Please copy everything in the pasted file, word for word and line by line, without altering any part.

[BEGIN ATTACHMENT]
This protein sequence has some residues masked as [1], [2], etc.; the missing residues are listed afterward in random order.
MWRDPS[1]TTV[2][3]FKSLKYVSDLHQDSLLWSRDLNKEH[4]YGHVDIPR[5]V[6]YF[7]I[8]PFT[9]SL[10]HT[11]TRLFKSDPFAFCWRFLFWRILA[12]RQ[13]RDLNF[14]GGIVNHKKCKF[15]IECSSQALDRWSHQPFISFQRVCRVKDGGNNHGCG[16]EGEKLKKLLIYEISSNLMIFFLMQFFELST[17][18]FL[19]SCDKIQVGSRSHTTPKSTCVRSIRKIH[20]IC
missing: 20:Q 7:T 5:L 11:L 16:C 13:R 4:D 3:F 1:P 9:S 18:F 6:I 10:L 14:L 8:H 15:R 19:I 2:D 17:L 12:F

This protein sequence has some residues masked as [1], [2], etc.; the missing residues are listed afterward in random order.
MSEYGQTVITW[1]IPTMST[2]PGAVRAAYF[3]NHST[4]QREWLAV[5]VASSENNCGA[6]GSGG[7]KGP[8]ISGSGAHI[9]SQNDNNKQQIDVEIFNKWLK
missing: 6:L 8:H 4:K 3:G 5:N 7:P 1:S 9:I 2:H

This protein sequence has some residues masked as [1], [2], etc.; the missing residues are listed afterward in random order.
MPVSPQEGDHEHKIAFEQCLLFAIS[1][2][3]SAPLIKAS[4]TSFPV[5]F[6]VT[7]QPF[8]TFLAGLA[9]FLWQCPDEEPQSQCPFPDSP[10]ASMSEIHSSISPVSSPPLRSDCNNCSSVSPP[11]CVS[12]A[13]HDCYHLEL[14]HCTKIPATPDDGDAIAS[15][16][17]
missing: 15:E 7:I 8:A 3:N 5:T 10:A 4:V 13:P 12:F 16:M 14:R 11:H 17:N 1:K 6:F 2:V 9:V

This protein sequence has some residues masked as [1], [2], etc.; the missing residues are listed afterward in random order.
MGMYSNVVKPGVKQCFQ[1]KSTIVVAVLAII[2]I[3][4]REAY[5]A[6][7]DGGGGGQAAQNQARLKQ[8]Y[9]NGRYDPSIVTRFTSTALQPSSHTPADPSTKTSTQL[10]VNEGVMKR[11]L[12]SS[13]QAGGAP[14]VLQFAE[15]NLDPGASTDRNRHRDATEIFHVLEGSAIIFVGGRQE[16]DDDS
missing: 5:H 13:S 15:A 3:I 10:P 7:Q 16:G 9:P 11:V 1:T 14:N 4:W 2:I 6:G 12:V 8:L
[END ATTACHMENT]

This protein sequence has some residues masked as [1], [2], etc.; the missing residues are listed afterward in random order.
MWRDPS[1]TTV[2][3]FKSLKYVSDLHQDSLLWSRDLNKEH[4]YGHVDIPR[5]V[6]YF[7]I[8]PFT[9]SL[10]HT[11]TRLFKSDPFAFCWRFLFWRILA[12]RQ[13]RDLNF[14]GGIVNHKKCKF[15]IECSSQALDRWSHQPFISFQRVCRVKDGGNNHGCG[16]EGEKLKKLLIYEISSNLMIFFLMQFFELST[17][18]FL[19]SCDKIQVGSRSHTTPKSTCVRSIRKIH[20]IC
missing: 20:Q 7:T 5:L 11:L 16:C 13:R 4:D 3:F 1:P 9:S 18:F 6:I 10:L 14:L 8:H 15:R 19:I 2:D 17:L 12:F

This protein sequence has some residues masked as [1], [2], etc.; the missing residues are listed afterward in random order.
MSEYGQTVITW[1]IPTMST[2]PGAVRAAYF[3]NHST[4]QREWLAV[5]VASSENNCGA[6]GSGG[7]KGP[8]ISGSGAHI[9]SQNDNNKQQIDVEIFNKWLK
missing: 6:L 8:H 4:K 3:G 5:N 7:P 1:S 9:I 2:H

This protein sequence has some residues masked as [1], [2], etc.; the missing residues are listed afterward in random order.
MPVSPQEGDHEHKIAFEQCLLFAIS[1][2][3]SAPLIKAS[4]TSFPV[5]F[6]VT[7]QPF[8]TFLAGLA[9]FLWQCPDEEPQSQCPFPDSP[10]ASMSEIHSSISPVSSPPLRSDCNNCSSVSPP[11]CVS[12]A[13]HDCYHLEL[14]HCTKIPATPDDGDAIAS[15][16][17]
missing: 15:E 7:I 8:A 3:N 5:T 10:A 4:V 13:P 12:F 16:M 14:R 11:H 17:N 1:K 6:F 2:V 9:V

This protein sequence has some residues masked as [1], [2], etc.; the missing residues are listed afterward in random order.
MGMYSNVVKPGVKQCFQ[1]KSTIVVAVLAII[2]I[3][4]REAY[5]A[6][7]DGGGGGQAAQNQARLKQ[8]Y[9]NGRYDPSIVTRFTSTALQPSSHTPADPSTKTSTQL[10]VNEGVMKR[11]L[12]SS[13]QAGGAP[14]VLQFAE[15]NLDPGASTDRNRHRDATEIFHVLEGSAIIFVGGRQE[16]DDDS
missing: 5:H 13:S 15:A 3:I 10:P 7:Q 16:G 9:P 11:V 1:T 14:N 4:W 2:I 6:G 12:V 8:L